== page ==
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        I think there’s a huge confusion. I didn’t say there is a supernatural diety. I don’t believe in the God most people believe in and reject. I’m more of a complicated panthiest. Basically universe and God are almost synonymous. To understand the fundamental truth of existence from inception to end one will understand all things as a God would. We could get there using a scientific approach or some other path, maybe, eventually.

    • OutlierBlue@lemmy.ca
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      Because if there was nothing then we wouldn’t be here to ask why. All the universes where someone is around to question things are universes where stuff exists.

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      Why do things exist? Who knows? I sure don’t. Being able to admit you don’t know everything is humbling, you should try it some time.

      Something you don’t know, for example, is whether or not it would be easier for nothing to exist. How could you possibly know that? Maybe that’s true, maybe it’s literally impossible. Yet here you are pretending you know for a fact that it’s true.

      Enjoy your god of the gaps, though.

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        It’s more humble to accept that neither science nor religion have a definitive explanation to creation, than it is to leverage a burden of proof argument against those who believe in a creator, when science doesn’t have an explanation or evidence either.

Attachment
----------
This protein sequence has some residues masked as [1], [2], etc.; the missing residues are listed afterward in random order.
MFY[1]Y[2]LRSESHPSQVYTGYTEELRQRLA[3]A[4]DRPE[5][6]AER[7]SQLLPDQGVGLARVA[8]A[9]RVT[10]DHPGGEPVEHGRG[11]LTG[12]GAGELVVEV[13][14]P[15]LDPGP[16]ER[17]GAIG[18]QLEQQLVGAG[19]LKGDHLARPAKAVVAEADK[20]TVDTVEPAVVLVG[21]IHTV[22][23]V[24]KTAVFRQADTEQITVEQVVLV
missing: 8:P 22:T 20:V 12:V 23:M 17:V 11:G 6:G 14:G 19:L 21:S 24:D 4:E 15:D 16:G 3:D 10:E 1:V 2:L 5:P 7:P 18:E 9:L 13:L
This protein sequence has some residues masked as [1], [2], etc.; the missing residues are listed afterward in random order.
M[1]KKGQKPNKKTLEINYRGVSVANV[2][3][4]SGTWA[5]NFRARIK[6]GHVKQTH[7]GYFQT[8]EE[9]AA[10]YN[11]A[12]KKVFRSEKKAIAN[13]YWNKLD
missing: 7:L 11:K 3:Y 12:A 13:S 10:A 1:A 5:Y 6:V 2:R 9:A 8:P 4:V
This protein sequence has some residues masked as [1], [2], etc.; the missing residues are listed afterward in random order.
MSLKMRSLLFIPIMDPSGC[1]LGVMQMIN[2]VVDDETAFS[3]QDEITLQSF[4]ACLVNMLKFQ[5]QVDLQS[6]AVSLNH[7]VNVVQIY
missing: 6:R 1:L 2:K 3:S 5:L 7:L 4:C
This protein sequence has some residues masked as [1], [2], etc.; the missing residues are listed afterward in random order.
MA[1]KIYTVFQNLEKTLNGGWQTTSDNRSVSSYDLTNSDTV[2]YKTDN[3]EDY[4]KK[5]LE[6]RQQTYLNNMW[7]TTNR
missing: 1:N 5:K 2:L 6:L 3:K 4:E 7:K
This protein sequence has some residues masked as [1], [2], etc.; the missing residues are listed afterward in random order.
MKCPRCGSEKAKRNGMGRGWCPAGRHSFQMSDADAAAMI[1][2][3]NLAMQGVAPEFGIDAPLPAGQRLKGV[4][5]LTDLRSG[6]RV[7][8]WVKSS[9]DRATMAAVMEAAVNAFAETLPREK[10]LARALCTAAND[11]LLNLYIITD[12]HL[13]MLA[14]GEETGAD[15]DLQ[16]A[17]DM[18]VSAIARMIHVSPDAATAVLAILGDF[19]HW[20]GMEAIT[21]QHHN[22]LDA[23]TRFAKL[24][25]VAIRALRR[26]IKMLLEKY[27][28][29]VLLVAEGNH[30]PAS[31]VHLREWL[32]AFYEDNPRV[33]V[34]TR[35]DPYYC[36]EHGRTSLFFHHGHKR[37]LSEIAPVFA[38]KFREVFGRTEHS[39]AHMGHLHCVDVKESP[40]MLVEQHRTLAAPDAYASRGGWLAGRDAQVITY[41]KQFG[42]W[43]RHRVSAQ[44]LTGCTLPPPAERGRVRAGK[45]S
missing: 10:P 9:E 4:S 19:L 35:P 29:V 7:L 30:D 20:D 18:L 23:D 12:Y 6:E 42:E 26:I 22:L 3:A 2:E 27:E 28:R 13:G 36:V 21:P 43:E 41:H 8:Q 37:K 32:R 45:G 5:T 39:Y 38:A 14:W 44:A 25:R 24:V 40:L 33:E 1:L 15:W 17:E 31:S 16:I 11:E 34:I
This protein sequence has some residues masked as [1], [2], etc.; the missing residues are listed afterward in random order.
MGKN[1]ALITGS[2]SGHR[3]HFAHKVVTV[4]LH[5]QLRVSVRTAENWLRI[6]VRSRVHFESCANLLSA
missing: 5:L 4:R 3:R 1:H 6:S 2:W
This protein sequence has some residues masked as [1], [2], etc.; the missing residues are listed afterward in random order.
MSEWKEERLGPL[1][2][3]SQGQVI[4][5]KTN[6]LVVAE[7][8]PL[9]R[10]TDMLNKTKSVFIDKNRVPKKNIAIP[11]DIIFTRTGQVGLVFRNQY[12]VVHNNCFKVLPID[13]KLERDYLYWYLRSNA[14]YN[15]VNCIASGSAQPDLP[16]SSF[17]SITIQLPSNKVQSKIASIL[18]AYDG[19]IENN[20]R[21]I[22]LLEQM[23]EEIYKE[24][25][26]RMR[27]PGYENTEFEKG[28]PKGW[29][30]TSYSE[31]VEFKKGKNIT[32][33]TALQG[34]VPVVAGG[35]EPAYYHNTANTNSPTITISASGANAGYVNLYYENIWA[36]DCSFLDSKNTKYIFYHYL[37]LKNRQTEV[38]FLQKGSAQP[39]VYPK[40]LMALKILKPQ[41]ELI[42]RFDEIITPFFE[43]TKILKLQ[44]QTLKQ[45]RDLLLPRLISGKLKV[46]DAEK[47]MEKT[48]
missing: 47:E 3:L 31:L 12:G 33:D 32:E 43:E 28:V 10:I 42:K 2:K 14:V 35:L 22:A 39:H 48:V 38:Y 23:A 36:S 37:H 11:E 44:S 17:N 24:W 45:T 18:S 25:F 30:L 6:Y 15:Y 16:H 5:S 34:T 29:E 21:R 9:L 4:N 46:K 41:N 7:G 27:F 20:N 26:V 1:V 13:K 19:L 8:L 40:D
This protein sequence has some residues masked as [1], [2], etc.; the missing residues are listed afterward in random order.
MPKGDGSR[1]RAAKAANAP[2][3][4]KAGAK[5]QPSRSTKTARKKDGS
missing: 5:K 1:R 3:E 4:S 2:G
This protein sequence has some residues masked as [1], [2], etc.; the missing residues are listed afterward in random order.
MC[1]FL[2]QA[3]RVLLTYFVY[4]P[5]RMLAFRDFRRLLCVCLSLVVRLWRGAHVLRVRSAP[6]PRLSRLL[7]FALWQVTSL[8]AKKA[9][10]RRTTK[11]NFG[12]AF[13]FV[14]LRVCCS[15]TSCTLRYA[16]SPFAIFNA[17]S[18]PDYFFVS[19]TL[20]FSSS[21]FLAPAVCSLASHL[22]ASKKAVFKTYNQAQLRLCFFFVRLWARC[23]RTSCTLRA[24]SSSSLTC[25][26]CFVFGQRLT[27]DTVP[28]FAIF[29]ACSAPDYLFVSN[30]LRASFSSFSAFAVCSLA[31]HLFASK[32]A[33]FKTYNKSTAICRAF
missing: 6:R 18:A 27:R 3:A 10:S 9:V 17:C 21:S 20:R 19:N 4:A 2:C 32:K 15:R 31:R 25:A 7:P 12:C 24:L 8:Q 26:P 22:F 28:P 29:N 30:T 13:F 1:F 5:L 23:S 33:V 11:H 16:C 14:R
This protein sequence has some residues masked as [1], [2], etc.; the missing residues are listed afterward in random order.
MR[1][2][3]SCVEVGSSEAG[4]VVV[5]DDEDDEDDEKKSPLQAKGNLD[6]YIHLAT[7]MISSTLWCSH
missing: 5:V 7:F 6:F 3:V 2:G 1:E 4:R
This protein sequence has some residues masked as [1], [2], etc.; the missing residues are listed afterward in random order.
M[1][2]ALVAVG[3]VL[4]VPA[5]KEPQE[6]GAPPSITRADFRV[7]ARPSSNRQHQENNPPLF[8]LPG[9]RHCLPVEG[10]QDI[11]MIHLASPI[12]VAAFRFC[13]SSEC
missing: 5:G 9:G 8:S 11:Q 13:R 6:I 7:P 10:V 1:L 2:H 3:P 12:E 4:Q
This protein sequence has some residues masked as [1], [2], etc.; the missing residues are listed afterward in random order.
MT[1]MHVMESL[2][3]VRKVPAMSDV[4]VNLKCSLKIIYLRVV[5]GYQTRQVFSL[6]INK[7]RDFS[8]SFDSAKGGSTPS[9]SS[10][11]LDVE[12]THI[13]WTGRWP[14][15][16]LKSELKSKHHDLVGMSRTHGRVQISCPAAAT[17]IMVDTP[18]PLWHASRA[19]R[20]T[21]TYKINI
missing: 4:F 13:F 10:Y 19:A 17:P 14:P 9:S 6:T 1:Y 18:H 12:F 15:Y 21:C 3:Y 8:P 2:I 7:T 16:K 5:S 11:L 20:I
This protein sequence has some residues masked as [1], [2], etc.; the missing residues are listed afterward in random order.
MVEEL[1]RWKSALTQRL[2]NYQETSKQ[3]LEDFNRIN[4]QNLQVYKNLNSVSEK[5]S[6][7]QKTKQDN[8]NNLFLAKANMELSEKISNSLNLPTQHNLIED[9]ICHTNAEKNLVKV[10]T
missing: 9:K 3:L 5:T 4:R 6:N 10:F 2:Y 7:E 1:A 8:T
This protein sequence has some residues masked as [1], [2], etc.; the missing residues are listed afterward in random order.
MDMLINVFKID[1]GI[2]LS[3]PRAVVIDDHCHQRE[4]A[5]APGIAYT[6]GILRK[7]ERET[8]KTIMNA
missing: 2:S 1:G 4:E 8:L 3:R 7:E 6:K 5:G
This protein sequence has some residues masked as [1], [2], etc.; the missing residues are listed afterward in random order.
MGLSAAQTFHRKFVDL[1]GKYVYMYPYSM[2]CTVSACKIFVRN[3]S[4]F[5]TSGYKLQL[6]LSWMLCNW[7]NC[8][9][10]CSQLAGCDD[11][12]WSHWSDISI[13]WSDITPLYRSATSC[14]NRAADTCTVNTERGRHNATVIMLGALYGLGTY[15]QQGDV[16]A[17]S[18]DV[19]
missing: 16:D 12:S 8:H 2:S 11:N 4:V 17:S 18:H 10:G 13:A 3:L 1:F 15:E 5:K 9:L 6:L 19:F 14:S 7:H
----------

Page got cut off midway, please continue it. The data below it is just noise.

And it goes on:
A true scientist would acknowledge that there is possibility of interference-based creation based on our current understanding of physics.

        What created the matter? How was it set in motion?

        Arrogance is the enemy of science.

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          when science doesn’t have an explanation or evidence either

          The difference is that we’re willing to admit we don’t know, while the religious think they do. We don’t have a burden of proof here because we’re not claiming anything.

          A true scientist would acknowledge that there is possibility of interference-based creation based on our current understanding of physics.

          Most people do acknowledge that its possible. Its just very, very, very, (…) unlikely to be the case. Everything else we’ve ever proven to be true has been caused by natural causes. Why should it suddenly be different? I’m open to being proven wrong when the time comes, but in the meantime I will continue to ignore wild ideas that contradict everything we know and are brought forth without any evidence. That’s not arrogance.

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            Science has the burden of proving that two masses collided to create existence without breaking the laws of physics. What created that matter? What set it in motion?

            I’m only saying the argument works both ways. I’m also very against dogma over science. I’m a scientific person who simply believes it’s equally possible that there was, and was not, interference-based creation of existence.

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              You’re begging the question(s).

              As far as we know, matter can’t be created or destroyed. Before asking “what created it” you have to demonstrate that it even CAN be created.

              And “what set it in motion?” Have you ever seen anything NOT in motion? Everything is moving relative to everything else.